SELECT 'Date', CONVERT(varchar(100), DATEADD(hh, 365*24*RAND(CHECKSUM(NEWID())), {d '2016-01-01'}), 121)
    FROM dbo.BunchOfStrings;

Converting the number values

Right off the bat, let’s see if we can isolate a few numeric values, convert them to int and display them:

SELECT CAST(StringValue AS int) AS NumberValue
FROM dbo.BunchOfStrings
WHERE [Type]='Number';

Sure enough, the query works, and this is what the query plan looks like:

Converting numbers

As you can see, the index really doesn’t do us any good, since it just orders the table by its identity column, resulting in a clustered index scan. The Filter operator isolates only rows where Type=’Number’, and finally Compute Scalar performs the actual data type conversion, turning the string value of each row into an integer value.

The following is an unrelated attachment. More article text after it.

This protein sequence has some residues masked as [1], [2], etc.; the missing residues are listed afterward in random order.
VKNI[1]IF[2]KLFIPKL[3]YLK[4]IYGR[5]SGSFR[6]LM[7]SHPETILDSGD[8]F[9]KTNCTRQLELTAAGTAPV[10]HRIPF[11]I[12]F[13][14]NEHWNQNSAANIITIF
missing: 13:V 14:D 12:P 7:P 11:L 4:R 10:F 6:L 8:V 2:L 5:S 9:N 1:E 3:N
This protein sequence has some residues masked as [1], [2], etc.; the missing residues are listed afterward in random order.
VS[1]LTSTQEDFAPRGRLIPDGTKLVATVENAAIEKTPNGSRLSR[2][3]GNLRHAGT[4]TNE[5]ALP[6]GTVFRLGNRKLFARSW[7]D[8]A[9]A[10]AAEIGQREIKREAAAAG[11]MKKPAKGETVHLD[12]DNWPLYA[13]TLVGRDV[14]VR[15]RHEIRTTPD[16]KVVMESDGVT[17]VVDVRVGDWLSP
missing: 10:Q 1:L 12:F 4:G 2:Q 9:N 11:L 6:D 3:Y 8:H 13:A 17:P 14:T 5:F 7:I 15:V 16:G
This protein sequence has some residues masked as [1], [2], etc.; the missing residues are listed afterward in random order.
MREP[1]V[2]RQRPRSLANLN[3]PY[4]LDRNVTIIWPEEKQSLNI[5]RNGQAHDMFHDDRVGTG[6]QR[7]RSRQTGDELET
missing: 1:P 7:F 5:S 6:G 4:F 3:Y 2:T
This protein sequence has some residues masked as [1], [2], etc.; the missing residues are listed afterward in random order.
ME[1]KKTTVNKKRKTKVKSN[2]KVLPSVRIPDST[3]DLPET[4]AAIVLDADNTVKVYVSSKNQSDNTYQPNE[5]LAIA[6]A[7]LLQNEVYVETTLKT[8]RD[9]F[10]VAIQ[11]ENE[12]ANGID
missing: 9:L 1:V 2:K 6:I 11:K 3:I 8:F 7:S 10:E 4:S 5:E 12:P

If you hover over the Filter operator, you’ll see that its predicate (the filter condition) is:


We’ll get back to the predicate in a second. This query works great because every value that we’ve stored with Type=’Number’ is indeed numeric and returns a valid integer upon conversion.

Let’s complicate things, though, and add a second criteria. Take a look at this query:

SELECT CAST(StringValue AS int) AS NumberValue
FROM dbo.BunchOfStrings
WHERE [Type]='Number' AND
      CAST(StringValue AS int)<500;

The query plan still contains the same operators:

Converting numbers

But the predicate of the Filter operator has changed:

[BunchOfStrings].[Type]=[@1] AND
CONVERT(int, [BunchOfStrings].[StringValue], 0)<CONVERT_IMPLICIT(int, [@2], 0)